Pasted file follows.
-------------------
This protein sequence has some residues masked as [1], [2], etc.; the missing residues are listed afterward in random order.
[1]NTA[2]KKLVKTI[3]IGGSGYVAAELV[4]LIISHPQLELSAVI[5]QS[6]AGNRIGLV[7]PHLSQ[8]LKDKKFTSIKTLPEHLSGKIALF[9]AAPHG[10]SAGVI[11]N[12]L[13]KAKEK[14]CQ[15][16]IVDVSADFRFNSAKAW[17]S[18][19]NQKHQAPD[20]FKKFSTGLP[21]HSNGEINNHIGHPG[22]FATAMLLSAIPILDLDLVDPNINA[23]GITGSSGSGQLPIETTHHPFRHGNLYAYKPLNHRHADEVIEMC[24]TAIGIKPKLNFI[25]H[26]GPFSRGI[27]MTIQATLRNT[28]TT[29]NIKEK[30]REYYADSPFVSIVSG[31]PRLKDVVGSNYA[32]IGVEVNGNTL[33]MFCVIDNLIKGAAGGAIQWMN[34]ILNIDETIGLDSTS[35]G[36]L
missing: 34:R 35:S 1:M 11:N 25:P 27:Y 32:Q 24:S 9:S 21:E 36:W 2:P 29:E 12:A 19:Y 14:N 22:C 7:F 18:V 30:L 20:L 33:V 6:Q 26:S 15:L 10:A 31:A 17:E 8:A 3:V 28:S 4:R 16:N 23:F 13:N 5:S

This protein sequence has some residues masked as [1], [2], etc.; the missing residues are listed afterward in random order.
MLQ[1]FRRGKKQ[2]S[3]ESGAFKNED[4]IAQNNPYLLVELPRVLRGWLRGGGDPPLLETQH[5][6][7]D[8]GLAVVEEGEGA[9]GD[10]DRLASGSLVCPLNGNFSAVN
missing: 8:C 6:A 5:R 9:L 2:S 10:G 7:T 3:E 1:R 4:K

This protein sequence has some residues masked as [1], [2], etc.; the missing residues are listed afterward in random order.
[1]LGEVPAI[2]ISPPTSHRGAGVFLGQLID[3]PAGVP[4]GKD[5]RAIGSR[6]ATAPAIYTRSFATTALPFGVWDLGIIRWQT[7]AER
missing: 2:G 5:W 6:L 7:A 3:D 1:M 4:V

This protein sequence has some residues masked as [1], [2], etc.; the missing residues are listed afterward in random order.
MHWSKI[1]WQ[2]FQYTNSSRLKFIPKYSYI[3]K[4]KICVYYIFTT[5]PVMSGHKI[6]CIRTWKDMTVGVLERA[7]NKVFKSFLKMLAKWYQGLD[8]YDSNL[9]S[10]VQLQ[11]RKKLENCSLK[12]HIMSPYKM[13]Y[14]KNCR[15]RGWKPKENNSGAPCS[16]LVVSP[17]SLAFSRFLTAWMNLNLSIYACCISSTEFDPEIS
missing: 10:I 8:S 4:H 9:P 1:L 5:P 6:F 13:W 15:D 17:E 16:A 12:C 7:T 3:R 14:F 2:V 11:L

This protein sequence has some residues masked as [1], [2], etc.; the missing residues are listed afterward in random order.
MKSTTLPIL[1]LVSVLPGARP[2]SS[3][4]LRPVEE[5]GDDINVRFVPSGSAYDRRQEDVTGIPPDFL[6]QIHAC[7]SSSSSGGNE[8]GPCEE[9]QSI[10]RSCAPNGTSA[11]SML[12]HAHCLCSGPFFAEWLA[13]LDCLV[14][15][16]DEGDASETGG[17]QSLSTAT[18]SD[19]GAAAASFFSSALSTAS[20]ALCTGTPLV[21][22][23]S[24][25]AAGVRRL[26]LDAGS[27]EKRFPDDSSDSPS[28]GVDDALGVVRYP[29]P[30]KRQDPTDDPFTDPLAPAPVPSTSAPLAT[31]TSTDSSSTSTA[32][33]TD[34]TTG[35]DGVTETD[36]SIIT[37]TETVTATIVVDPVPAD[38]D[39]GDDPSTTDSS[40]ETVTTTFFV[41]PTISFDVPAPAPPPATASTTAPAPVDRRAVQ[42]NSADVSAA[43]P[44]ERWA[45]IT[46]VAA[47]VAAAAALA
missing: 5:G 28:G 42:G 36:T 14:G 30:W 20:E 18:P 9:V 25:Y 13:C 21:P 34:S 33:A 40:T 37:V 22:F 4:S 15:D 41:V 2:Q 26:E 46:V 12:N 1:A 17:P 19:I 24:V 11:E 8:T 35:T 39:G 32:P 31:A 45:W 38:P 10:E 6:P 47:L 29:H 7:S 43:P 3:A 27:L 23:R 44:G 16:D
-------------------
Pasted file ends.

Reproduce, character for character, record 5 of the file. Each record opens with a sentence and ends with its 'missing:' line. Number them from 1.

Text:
This protein sequence has some residues masked as [1], [2], etc.; the missing residues are listed afterward in random order.
MKSTTLPIL[1]LVSVLPGARP[2]SS[3][4]LRPVEE[5]GDDINVRFVPSGSAYDRRQEDVTGIPPDFL[6]QIHAC[7]SSSSSGGNE[8]GPCEE[9]QSI[10]RSCAPNGTSA[11]SML[12]HAHCLCSGPFFAEWLA[13]LDCLV[14][15][16]DEGDASETGG[17]QSLSTAT[18]SD[19]GAAAASFFSSALSTAS[20]ALCTGTPLV[21][22][23]S[24][25]AAGVRRL[26]LDAGS[27]EKRFPDDSSDSPS[28]GVDDALGVVRYP[29]P[30]KRQDPTDDPFTDPLAPAPVPSTSAPLAT[31]TSTDSSSTSTA[32][33]TD[34]TTG[35]DGVTETD[36]SIIT[37]TETVTATIVVDPVPAD[38]D[39]GDDPSTTDSS[40]ETVTTTFFV[41]PTISFDVPAPAPPPATASTTAPAPVDRRAVQ[42]NSADVSAA[43]P[44]ERWA[45]IT[46]VAA[47]VAAAAALA
missing: 5:G 28:G 42:G 36:T 14:G 30:W 20:E 18:P 9:V 25:Y 13:C 21:P 34:S 33:A 40:T 37:V 22:F 4:S 15:D 41:V 2:Q 26:E 46:V 12:N 1:A 17:P 19:I 24:V 11:E 8:T 35:T 39:G 32:P 31:A 45:W 38:P 10:E 6:P 47:L 29:H 7:S 43:P 3:A 27:L 23:R 44:G 16:D